Called the Macan, this little brother to Porsche’s proper 4x4, the Cayenne, represents the German maker’s first step into the compact SUV sector. Geoff Ashcroft reports.
While this smaller Porsche 4x4 is based somewhat loosely on the Audi Q5, about 85 per cent of the Macan has been changed and fettled to give it the Porsche treatment. And that is what buyers will be paying for - this is not just a pimped-up Volkswagen Audi Group product.
Our S Diesel test version is the only oil burner in the Macan line-up. It is mated to Porsche’s own dual-clutch, seven-speed transmission and spins all four wheels through an active all wheel drive system.
Interior is supremely built. Trademark dials add to the sporty credentials.
An off-road button allows you to select a traction-biased program to make the most of progress on soft surfaces. And if the optional air suspension system is fitted, it takes care of ride height too, suiting a change in terrain. Drive can be shuffled automatically between the front and rear axles, by up to 100 per cent, if necessary.
However, this 4x4 is focused much more towards on-road refinement than off-road bumbling. The interior is one of the finest about and shows no signs of corner-cutting. High-quality materials feel robustly fastened, and the layout of the driver’s controls, instruments and seating clearly has sportiness in mind.
It even gets the firm’s trademark triple-barrel dials layout, which places a large rev counter in the middle of the binnacle, and is flanked by a smaller speedometer to the left, and a multi-function display with gauges, to the right.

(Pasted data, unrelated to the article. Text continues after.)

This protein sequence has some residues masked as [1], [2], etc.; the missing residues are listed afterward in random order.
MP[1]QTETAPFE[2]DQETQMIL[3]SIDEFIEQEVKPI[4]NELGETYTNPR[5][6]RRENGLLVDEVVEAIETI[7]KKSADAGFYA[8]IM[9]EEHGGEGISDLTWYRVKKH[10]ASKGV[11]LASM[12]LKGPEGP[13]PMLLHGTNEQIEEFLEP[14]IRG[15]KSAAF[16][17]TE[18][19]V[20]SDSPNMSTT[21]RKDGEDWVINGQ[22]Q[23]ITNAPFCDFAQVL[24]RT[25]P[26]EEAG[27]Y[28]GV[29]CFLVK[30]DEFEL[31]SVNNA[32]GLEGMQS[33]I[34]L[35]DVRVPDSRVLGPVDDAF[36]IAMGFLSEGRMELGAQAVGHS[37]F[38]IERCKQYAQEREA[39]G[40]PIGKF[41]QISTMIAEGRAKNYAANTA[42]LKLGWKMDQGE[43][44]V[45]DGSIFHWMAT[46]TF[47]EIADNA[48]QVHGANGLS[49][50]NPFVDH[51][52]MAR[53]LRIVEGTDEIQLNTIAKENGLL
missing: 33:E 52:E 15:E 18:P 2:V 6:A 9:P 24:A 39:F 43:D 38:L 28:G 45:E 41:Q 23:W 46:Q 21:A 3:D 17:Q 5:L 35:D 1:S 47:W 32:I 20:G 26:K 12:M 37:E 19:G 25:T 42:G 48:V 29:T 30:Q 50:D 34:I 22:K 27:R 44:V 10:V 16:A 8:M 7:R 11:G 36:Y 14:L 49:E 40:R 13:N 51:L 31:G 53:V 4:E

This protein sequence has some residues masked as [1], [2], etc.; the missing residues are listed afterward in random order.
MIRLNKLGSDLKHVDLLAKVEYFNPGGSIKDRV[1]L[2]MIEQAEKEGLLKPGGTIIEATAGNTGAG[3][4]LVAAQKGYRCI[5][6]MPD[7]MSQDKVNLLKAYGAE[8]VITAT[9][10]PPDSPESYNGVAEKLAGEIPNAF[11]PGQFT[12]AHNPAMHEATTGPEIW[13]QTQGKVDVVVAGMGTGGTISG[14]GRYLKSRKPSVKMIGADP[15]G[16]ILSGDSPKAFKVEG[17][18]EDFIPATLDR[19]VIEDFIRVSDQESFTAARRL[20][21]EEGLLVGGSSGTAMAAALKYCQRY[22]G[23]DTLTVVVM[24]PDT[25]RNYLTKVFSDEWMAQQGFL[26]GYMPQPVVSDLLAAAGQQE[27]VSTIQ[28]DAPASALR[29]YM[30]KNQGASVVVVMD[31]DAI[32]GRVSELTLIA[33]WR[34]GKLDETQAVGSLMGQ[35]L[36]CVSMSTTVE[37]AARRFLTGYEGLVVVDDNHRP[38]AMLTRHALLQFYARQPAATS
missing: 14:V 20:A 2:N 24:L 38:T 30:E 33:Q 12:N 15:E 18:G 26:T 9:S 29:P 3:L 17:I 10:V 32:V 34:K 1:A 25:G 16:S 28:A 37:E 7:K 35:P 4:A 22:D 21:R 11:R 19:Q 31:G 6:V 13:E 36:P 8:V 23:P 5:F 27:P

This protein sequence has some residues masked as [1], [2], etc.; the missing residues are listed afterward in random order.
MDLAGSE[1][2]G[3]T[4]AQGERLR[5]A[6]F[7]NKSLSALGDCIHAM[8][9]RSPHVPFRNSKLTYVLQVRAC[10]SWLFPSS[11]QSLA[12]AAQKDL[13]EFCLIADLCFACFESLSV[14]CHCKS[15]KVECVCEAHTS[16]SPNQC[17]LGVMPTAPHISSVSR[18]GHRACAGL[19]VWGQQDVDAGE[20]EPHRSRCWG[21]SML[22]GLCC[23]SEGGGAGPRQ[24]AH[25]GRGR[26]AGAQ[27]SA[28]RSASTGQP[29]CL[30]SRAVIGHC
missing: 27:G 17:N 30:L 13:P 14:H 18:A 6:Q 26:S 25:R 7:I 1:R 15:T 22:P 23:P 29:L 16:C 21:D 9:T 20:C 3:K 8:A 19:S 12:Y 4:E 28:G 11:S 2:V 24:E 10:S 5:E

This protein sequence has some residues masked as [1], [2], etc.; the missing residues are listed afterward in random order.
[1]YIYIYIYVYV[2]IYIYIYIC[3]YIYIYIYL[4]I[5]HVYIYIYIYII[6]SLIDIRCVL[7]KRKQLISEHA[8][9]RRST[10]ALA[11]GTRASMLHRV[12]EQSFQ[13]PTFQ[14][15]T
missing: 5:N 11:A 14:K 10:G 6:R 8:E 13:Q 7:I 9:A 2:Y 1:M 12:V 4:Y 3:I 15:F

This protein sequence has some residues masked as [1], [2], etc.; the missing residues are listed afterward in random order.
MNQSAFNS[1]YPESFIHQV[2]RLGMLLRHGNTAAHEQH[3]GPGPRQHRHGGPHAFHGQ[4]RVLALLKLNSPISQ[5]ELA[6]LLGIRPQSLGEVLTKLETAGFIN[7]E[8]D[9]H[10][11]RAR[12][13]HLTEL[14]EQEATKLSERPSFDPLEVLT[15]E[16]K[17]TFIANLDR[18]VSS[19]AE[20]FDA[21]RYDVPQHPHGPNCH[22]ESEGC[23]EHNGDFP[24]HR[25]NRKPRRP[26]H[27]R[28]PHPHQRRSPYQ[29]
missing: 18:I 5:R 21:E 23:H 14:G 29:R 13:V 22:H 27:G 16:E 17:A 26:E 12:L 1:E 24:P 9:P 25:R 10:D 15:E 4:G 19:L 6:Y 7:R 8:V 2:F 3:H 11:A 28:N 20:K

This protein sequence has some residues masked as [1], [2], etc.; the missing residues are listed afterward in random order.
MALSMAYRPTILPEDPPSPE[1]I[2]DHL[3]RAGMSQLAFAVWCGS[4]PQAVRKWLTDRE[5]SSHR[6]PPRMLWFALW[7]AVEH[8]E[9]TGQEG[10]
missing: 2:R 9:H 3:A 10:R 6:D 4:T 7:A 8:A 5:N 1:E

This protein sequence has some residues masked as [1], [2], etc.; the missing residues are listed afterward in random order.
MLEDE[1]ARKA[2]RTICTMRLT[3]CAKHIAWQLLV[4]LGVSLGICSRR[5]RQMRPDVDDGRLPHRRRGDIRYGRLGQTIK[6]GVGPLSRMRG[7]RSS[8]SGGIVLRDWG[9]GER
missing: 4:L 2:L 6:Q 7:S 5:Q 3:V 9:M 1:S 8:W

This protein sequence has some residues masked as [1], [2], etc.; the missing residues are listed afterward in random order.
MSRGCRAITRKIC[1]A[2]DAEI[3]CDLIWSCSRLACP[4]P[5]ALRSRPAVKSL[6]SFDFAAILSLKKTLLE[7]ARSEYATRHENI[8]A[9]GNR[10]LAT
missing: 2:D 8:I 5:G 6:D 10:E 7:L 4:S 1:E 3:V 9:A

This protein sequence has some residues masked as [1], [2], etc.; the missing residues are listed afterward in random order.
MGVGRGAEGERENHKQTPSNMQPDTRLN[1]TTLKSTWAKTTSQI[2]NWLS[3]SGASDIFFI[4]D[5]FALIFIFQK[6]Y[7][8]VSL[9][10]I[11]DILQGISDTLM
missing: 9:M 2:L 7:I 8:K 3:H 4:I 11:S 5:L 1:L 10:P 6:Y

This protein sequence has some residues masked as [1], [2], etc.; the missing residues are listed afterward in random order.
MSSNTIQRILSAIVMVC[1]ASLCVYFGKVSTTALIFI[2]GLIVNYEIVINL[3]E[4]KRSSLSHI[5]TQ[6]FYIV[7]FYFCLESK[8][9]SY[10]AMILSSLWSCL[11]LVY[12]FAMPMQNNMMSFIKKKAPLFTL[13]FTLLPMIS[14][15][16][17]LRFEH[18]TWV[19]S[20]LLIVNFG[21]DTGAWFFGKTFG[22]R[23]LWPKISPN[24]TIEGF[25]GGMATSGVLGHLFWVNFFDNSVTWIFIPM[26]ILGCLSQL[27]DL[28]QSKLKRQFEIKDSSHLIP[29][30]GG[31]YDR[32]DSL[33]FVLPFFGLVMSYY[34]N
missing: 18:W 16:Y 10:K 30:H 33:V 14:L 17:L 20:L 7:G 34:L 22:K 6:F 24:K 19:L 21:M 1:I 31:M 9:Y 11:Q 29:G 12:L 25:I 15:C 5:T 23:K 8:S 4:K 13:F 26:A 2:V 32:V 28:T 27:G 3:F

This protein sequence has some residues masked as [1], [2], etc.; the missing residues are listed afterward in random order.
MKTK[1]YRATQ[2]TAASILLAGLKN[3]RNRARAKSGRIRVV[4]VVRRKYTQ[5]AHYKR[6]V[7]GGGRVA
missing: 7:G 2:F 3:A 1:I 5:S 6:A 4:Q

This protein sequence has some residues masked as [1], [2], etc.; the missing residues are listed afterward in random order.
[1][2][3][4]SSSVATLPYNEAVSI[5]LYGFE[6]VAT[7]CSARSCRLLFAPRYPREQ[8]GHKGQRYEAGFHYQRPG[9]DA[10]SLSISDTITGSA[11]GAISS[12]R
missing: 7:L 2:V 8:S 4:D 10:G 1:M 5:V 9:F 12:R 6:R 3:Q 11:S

A high centre console reinforces the sporty feel by dividing the space between driver and front-seat passenger.
There is practicality, and you can fit a towbar to make the most of its 2,400kg braked towing capacity.
There is room enough to get comfy, but those sitting behind will moan about headroom if the panoramic sunroof is fitted.
Performance, as you might expect, is snappy. And selecting ‘sport’ will sharpen steering, gear change and accelerator response. It keeps the V6 diesel spinning briskly, rather than using its low-down torque.
Our test car was fitted with optional air suspension, with self-leveling height control. It rode brilliantly, and is perhaps the best handling 4x4 out there.
If you enjoy driving and you really do need some four-wheel drive capability, this one is very easy to recommend, providing you can get past the lofty price tag once you start adding a few extras. It is in some good company too and has plenty of competition from the likes of the Audi SQ5, Land Rover Range Rover Evoque and BMW X3.